My Dad would never have put me in a Longboard Baby Stroller, the kind advertised on thisiswhyimbroke.com. It looks radical, and the promo says, “get your child hooked on the adrenaline rushes from an early age with some crazy downhill rides,” on the stroller with a skateboard on the back for Dad. The copy actually says, who wouldn’t want their kid “whizzing down the streets at dangerous speeds?”
Not my Dad for sure. I’m browsing a Pinterest site featuring gifts “For the Awesome Dad” on Father’s Day, thinking of my Dad, Leonard Buell Tubbs, who was born on Nov. 18, 1913, and died Dec. 1, 2005. How times have changed. Dad would have been quietly puzzled by the red skull-and-crossbones ice cube tray, slippers shaped like tanks, a Zippo hand warmer and the Sam Adams Octoberfest beer milkshake.
In his day, parents pragmatically carried the baby in the crook of an arm or on a shoulder. Ice cubes came out square, slippers were wool-lined if you were lucky, and you drank a Bud or maybe a gin and tonic in the company of couples your own age while sitting on the dock laughing at your troubles.
Buell served in the Marine Corps during World War II, stationed in the frostbitten Aleutian Islands off Alaska, where American troops struggled to stay warm without today’s fleece, mukluks or Thinsulate. Northern Minnesota winters couldn’t have been any warmer, and I know that on many days his hands and feet still felt that Aleutian chill.
My Dad and Mom, Winnie, took over Camp Van Vac from my great aunt and uncle in 1947. He brought a Marine Corps drill instructor’s discipline, a Depression Era frugality and determined work ethic to the simple log-cabin resort. By the time he retired in 1984, he’d taught hundreds of cabin cleaners how to fold hospital corners on bed sheets, sweep the spiders from an outhouse, run an outboard motor and find Crab Lake Portage through a tangle of islands on the west end of Burntside. When, as a teenager, I got tired of being told to “Do it over right,” I finally gave in and paid attention to every last detail of cabin cleaning the way he did.
Camp guests didn’t see the DI instructor. They were impressed by the quiet man in the khaki pants and shirt who could split wood all day, took them to find blueberries on the rocky islands and could portage a hundred-pound green canvas wooden canoe over the mile-long uphill-both-ways Crab Portage. He could steer a canoe, straight as a jet. Plant a garden to harvest a respectable crop of green beans. Cook up a pot of stew that lasted a week, with a can of beans or handful of spaghetti added to the kettle as needed.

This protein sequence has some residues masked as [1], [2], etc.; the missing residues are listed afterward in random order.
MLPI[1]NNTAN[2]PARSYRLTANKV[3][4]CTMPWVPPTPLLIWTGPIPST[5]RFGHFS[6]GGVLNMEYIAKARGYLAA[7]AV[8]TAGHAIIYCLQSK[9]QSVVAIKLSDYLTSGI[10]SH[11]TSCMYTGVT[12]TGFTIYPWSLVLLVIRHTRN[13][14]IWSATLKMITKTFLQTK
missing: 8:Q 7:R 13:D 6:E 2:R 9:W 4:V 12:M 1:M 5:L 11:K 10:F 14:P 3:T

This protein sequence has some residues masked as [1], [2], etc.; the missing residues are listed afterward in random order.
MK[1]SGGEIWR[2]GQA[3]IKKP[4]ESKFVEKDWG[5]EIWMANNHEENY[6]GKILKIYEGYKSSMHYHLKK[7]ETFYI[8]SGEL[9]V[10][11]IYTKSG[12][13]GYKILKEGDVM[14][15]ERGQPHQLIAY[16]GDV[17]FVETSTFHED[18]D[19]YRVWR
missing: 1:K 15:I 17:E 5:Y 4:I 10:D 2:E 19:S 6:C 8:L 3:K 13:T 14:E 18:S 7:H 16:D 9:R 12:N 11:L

Though he didn’t talk a lot, he’d impress us with his knowledge of the woods and lake, or often surprise with a twist. “How many bears do you suppose are out there,” someone asked him across the front desk at camp. “Well, it doesn’t take very many to make a dozen,” he said.
Once we filled the pickup with bags of trash to head to the dump, but found it closed for the day. We backed the truck into a garage stall, but the door wouldn’t quite close around the hood. We fastened it as well as we could. When the bear appeared, my Dad climbed up on the old garage’s tin roof, armed with fire crackers, which he lobbed toward the bear every time it appeared. The old bear would back up, just around the turn in the road and wait awhile before making another try. My Dad held out for a couple of hours before the mosquitoes drove him off the roof. Sure enough the next morning we found trash strewn down the road and a dirty diaper smeared on the truck windshield. I don’t remember him complaining.
I’m always struck by the stories guests tell me when they reminisce about my Dad. They arrived late at night to find the cabin warm because he’d built a fire in their woodstove. They were lost on the lake and he searched in the rain in his wooden Kennedy until he found them and towed their boat back to safety. Kindness. Quiet competence.
He and my brother Don scraped all of the cabin logs from years of kerosene lantern smudge and smoke and left them with a varnished finish that still glows. They formed cement blocks and constructed a sauna, built and rebuilt docks after ice damage in the spring, and hauled ice blocks out of the lake in mid-winter to stock the old ice house.
Looking back I remember the daily comforts he provided me, getting up first on school days in the dead of winter to turn up the heat. He’d make my oatmeal, warm up the old Volkswagen and drive me out to the school bus at the end of our gravel road. A few times the overnight snow was so heavy that we had to walk out on snowshoes. I remember those times, too, when he picked me up from the bus. I’d be tired and crabby from the day, and he’d sing to me all the way back to the house.
If my Dad were here today, I know I’d show more gratitude than I did on those tired afternoons. And we wouldn’t be celebrating Father’s Day with some goofy gift from Pinterest. There’s no need for the Longboard Stroller. The beer milkshake sounds gruesome.
Maybe we’d start the day with a bowl of oatmeal, then boat out to an island and check out the blueberry crop. It’s been a cool spring. He’d be feeling the chill. Looking back at the catalog for likely presents, maybe I’d consider the Zippo Hand Warmer. Maybe their fleeciest men’s slippers. It would need to be something quietly, warmly awesome.